Anyway. Thane likes Loren, enough to take time out of his schedule to go on horseback rides with her. Loren likes Thane, though she’s so young and virginal she doesn’t know this herself for half the book. Loren also likes Australia, and there are some nice descriptions of trees and sunsets and kookaburras and rosellas. Thane and Loren have conversations:
“Then stay afraid,” he advised. “This land should be treated with respect. Many people have lost their lives by flaunting its hospitality.”
“I know; Dena was telling me about the family who were recently found dead.”
“Their bones were found,” he corrected. “Whitened and dried by the sun.”
You just don’t get enough references to sun-dried bones in modern categories. Man, Thane should totally go to work for the tourist bureau.
Thane fires Cooper, a surly employee, for mistreating a horse, thereby proving that good men are kind to animals. Immediately after this Loren realizes she doesn’t want him to marry Felicity because she loves him herself, and I don’t blame her: men who care about animals, and who stand up to bullies, are hot.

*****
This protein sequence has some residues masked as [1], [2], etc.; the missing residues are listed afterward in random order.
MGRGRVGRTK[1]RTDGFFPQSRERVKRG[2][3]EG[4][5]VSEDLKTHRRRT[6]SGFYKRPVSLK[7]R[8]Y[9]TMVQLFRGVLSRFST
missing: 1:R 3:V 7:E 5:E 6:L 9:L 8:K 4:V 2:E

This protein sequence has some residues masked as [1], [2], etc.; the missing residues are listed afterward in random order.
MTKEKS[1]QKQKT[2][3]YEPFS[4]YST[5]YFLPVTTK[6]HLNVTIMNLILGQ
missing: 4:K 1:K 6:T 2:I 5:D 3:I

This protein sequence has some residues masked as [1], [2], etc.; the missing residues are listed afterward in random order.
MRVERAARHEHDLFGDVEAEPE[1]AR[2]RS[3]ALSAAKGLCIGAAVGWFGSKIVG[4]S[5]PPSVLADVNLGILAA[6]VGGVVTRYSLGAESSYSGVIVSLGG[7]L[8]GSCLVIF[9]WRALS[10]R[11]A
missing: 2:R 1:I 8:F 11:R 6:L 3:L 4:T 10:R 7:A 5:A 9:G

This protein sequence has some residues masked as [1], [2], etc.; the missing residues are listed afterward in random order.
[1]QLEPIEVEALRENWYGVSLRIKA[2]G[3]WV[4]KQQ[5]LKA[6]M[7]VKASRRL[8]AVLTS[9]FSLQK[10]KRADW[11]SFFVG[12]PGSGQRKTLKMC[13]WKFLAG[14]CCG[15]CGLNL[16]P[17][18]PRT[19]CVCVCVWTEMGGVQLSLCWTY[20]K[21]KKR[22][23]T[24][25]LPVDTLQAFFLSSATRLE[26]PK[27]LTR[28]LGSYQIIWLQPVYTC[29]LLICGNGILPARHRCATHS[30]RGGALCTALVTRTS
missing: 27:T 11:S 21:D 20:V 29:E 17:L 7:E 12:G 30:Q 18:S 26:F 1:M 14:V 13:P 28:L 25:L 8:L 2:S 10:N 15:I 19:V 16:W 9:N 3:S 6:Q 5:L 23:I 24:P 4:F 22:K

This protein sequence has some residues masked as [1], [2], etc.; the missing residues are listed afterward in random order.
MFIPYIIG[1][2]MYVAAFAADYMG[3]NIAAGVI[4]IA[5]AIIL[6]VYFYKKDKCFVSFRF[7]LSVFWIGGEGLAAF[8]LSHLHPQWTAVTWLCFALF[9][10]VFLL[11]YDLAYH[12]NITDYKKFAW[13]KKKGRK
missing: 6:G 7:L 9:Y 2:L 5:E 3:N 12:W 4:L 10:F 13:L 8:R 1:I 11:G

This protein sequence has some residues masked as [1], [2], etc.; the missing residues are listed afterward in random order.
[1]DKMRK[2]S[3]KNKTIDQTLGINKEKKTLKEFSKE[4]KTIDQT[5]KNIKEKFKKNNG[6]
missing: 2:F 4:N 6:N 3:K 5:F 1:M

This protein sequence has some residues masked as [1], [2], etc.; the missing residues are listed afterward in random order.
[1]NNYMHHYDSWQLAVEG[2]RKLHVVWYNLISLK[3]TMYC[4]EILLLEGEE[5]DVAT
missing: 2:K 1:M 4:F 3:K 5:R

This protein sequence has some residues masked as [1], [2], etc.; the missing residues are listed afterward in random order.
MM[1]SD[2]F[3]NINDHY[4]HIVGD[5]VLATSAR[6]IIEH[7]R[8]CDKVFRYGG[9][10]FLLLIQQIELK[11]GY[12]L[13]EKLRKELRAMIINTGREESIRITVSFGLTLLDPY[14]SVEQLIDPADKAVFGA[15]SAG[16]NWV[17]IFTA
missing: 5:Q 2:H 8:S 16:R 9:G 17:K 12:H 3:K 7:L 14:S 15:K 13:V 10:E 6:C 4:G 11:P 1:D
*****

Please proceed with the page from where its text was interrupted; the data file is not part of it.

The terrifying grandmother throws a fit, though, because she’d been the one to hire Cooper (back when she was still running things) and she resents Thane being in charge now. She fakes a heart problem and they send for the Flying Doctor, which is so Australian I can’t even find words. The doctor confirms what they all know: the old lady’s heart is fine, but her mind is going. Curiously, up until this point I thought she was just bad tempered, but after the diagnosis she goes downhill rapidly and is soon mumbling to herself and acting increasingly peevish and childish. It’s as though the doctor cursed her.
Thane brings up the spanking again. It’s like it’s on his mind a lot or something.
And he added, as if he could not resist, “A kick on the shin is at least something definite. The emotions are thrown right into the open.”
“Oh,” she quivered, going red, “reminding me of that again!”
He laughs, but tells her she got off easy, and she assures him (“in a small voice”) that she wouldn’t ever do that again, and there’s a whole sort of D/s vibe to this book. A page later (after he offers to fly her to Alice Springs in his own plane, and have I said men that can fly planes are way up on my list of irrational fetishes?) we get this: